If you collect coins, you know the importance of determining the authenticity of your prized possessions. Learning about coin fraud is an essential tool in your arsenal, especially if you want to eventually flip the coins for cash.
To help you understand this space best, we reached out to coin expert Sebastian Wieschowski of Hannover, Germany, who wrote the book Fake Coin Bible: How to Protect Yourself Against Counterfeiters.
Below is our Q&A with the numismatic guru on what to look for:
Muzeum: What got you involved in coins and fraudulent coins? Why did you get into this field?
Wieschowski: I have been a coin collector since childhood and learned very early how painful coin fakes can be. At 15, I bought a box of coins on eBay with two very interesting silver coins being placed right in the center of the auction image. When they arrived, I instantly found out that they were not made of silver, but of steel. Wasting my monthly pocket money was an experience that I never forgot.
And when I realized in 2017 that the German online auction and classified platforms were flooded with low quality counterfeit coins, I wanted to do something and give people a tool to learn about counterfeit detection. That's when I started my work on the "Fake Coin Bible.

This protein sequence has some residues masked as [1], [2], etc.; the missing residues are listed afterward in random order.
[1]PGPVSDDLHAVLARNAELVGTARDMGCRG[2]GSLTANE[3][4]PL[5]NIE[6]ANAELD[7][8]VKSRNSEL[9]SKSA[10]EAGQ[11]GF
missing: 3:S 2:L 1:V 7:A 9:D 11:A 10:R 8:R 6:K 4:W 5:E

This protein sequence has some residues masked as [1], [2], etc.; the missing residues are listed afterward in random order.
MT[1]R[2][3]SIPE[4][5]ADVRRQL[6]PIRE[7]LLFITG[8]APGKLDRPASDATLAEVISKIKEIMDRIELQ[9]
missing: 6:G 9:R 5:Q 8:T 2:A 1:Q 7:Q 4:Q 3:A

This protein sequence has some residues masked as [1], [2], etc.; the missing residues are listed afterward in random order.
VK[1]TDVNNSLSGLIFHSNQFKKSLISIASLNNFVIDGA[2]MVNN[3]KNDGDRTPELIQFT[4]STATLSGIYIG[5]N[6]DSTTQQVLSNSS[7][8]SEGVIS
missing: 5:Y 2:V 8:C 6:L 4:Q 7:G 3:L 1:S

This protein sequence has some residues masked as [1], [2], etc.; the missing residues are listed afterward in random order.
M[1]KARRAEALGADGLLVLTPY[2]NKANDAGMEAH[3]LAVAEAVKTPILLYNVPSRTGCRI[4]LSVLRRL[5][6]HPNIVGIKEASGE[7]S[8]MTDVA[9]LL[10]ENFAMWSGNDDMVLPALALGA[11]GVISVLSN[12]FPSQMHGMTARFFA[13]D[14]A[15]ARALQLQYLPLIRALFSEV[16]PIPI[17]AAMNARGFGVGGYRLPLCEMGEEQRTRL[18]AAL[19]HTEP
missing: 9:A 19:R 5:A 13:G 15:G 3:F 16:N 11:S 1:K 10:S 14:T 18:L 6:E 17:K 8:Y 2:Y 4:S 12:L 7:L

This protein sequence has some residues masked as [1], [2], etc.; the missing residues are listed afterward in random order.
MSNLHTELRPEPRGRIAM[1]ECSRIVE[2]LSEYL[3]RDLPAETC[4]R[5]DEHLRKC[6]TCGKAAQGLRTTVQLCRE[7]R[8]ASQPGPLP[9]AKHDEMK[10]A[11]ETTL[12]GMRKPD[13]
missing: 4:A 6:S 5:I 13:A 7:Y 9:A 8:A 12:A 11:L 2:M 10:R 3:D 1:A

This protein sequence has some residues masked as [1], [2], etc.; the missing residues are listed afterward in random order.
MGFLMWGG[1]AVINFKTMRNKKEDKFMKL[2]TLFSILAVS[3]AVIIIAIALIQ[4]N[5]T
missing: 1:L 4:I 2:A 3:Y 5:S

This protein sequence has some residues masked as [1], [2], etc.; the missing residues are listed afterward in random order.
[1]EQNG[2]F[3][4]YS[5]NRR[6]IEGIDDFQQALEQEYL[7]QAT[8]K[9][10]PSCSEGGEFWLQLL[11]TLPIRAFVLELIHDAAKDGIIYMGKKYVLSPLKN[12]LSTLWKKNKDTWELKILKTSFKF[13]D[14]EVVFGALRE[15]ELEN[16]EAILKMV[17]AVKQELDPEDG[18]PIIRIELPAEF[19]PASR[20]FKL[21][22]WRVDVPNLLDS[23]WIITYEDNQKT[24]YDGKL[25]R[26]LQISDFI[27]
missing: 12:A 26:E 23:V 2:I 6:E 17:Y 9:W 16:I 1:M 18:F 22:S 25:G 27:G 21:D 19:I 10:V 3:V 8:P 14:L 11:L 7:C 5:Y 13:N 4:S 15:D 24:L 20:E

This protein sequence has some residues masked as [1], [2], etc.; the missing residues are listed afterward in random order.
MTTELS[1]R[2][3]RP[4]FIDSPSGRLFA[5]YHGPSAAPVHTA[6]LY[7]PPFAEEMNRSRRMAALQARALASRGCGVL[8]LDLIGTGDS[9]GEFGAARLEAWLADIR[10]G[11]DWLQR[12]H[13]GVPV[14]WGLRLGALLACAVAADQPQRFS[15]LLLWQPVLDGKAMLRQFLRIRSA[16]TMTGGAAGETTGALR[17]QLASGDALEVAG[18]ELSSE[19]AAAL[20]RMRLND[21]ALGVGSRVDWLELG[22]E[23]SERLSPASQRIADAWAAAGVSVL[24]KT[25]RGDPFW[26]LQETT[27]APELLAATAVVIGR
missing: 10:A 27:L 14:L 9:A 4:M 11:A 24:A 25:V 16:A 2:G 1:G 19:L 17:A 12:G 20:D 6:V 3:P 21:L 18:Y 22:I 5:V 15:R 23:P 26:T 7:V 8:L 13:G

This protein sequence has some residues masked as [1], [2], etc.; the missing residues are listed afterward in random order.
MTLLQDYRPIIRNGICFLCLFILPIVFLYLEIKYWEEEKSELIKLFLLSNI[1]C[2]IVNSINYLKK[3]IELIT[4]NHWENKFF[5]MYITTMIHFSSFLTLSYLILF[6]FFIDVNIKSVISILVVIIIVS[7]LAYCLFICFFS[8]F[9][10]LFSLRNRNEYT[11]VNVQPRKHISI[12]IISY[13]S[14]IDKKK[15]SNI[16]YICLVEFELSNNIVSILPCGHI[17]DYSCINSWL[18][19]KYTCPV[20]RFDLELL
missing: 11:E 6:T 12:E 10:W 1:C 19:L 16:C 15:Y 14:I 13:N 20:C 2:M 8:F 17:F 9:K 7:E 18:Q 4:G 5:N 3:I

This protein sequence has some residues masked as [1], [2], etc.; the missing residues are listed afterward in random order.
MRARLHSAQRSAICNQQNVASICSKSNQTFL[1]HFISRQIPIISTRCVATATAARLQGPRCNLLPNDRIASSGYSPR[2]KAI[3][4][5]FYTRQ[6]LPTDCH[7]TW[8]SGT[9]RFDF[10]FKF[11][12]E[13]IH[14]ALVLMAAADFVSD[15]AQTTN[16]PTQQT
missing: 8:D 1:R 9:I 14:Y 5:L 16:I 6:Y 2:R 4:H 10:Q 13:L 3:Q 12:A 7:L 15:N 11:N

Muzeum: What are some things people can look for if they have a coin collection? How do they know if they have authentic valuable coins?
Wieschowski: Most contemporary counterfeit coins are, in fact, quite easy to detect. If people know the weight of an original coin from your coin catalogue, just put the coin on a regular kitchen weight scale. Even if the scale is not very precise, it will show a big difference to the catalogue weight of the coin.
They should also have a magnifying glass at hand, because most counterfeiters don't pay much attention to the details of a coin. The edge of a counterfeit coin is usually plain because the reeding or edge inscriptions are hard to copy. If you know how the edge should look like, you can easily sort out most of the common fakes.
And you should be suspicious when it comes to any sort of rough structures on a coin design. Modern coins are pieces of art that contain stunning details with very detailed structures and most counterfeiters can't use state-of-the-art minting machines, so they only manage to reproduce a fraction of the coin quality.
Muzeum: How widespread and common is coin fraud?
Wieschowski: The topic of coin fraud is not new; it is basically as old as the coinage itself. But counterfeit coins have become a lot more common on the European market with the advent of Asian online sales platforms, where you can order fake coins for as low as two dollars a piece.
I was stunned to see how professional the counterfeit dealers work: When I ordered several coins for my "Fake Coin Bible", shipping was always free and the coins arrived within one week in a registered letter - that's a service that you won't find at every regular German coin dealer.